by Jim Nintzel
Loughner was previously charged with attempting to assassinate Congresswoman Gabrielle Giffords and two members of her staff, as well as killing federal Judge John Roll and Gabe Zimmerman, a member of Giffords’ staff.
But prosecutors were able to expand the charges by saying the Congress on Your Corner was a federal event, which allowed them to seek charges related to all of the victims of the shooting, said Robbie Sherwood, a spokesman for U.S. Attorney Dennis Burke.
“Congress on Your Corner is a federally provided event and (Loughner) targeted people who were at that event to see Congresswoman Giffords,” Sherwood said.
Despite the wider range of the federal indictment, Pima County Attorney Barbara LaWall is still expected to see state charges against Loughner.
If convicted in federal court, Loughner could face the death penalty.
Here’s the press release:
A federal grand jury yesterday returned a 49-count superseding indictment against Jared Lee Loughner of Tucson for the murder of a federal judge and a Congressional staff member, as well as for causing the deaths of four other participants and injuries to many more during his alleged attempt to assassinate U.S. Representative Gabrielle D. Giffords at her Congress on Your Corner event held on Jan. 8.
Loughner, 22, is charged with the murder of U.S. District Judge John M. Roll and Gabriel M. Zimmerman, a staff member and Director of Community Outreach for Rep. Giffords, according to the new indictment. Loughner will also face charges for causing the death of participants at a federally provided activity, namely the killings of Dorothy J. Morris, Phyllis C. Schneck, Dorwan C. Stoddard, and a child, referred to in the indictment as C-T G., who were shot while waiting to see Rep. Giffords at the Congress on Your Corner event.
“This was an attack on Congresswoman Giffords, her constituents, and her staff,” said U.S. Attorney Dennis K. Burke. “We will seek justice for the federal officials, Judge Roll and Gabriel M. Zimmerman, and for Dorothy J. Morris, Phyllis C. Schneck, Dorwan C. Stoddard, and C-T G. These final four Arizonans’ lives were extinguished while exercising one of the most precious rights of American citizens, the right to meet freely and openly with their Member of Congress. The deceased are not the only ones whose rights are being defended. Those citizens who were peaceably assembled to speak to their Member of Congress are also named victims in this indictment. This indictment involves potential death-penalty charges, and Department rules require us to pursue a deliberate and thorough process. That process is ongoing, and we will continue to work diligently to see that justice is done.”
The indictment also includes allegations brought forward in a previous indictment in January that Loughner attempted to assassinate Rep. Giffords, who was shot in the head and is undergoing rehabilitation in Houston, and attempted to murder two federal employees who worked for Giffords, District Director Ronald S. Barber and Community Outreach Coordinator Pamela K. Simon, who were both shot multiple times and are recovering.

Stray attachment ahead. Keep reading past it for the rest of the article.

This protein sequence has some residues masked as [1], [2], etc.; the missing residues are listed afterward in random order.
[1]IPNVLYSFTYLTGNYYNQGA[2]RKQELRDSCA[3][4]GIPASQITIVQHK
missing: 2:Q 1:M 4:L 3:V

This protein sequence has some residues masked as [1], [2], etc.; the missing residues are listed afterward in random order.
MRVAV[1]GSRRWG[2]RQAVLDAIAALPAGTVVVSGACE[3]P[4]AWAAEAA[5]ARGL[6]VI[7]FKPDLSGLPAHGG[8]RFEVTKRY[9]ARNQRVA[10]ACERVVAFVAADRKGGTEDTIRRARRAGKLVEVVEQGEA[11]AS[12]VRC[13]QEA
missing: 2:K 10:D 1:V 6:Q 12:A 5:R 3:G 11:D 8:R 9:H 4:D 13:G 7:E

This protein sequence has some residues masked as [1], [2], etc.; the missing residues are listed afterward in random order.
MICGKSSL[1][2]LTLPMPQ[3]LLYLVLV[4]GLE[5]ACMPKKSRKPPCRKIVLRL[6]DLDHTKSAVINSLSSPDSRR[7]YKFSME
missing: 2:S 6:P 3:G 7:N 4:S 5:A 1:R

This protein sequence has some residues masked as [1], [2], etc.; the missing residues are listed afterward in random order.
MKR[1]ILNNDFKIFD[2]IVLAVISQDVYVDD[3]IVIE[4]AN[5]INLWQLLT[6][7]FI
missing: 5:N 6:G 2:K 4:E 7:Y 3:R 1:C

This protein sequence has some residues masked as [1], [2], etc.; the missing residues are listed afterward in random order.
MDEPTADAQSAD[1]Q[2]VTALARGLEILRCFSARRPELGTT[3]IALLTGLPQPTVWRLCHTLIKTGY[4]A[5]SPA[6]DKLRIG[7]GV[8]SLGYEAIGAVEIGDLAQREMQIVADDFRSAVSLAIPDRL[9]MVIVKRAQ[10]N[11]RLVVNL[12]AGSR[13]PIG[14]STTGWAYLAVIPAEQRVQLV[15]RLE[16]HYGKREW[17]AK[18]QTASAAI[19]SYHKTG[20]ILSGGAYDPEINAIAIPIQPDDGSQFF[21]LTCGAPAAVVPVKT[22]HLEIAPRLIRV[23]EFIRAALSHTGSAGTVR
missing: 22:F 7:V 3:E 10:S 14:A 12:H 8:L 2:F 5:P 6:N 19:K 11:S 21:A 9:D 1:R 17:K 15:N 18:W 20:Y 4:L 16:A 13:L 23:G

Loughner will be arraigned on the new charges at a hearing on Wednesday, March 9, in Tucson before U.S. District Judge Larry A. Burns. Loughner has been held in federal custody since Jan. 8. As stated previously, the Pima County Attorney’s Office intends to pursue all state charges against Loughner.
An indictment is simply the method by which a person is charged with criminal activity and raises no inference of guilt. An individual is presumed innocent until competent evidence is presented to a jury that establishes guilt beyond a reasonable doubt.
In determining an actual sentence should Loughner be convicted, Judge Burns will also consult the U.S. Sentencing Guidelines, which provide appropriate sentencing ranges. The judge, however, is not bound by those guidelines in determining a sentence.
Burke emphasized that the procedure in any case which may result in a punishment of death requires a careful and deliberate process, and includes consultation with the victims of the crimes and their families, consideration of all evidence relevant to guilt and punishment, including aggravating and mitigating evidence, and consultation with all the law enforcement agencies investigating the case.
Also, in order to pursue the death penalty the U.S. Attorney’s Office for Arizona must provide information to the Capital Review Committee.
The investigation preceding the indictment was conducted by a multi-jurisdictional law enforcement team led by the FBI. The prosecution is being handled by Assistant U.S. Attorneys Wallace H. Kleindienst, Beverly K. Anderson, Christina M. Cabanillas and Mary Sue Feldmeier of the District of Arizona, Tucson.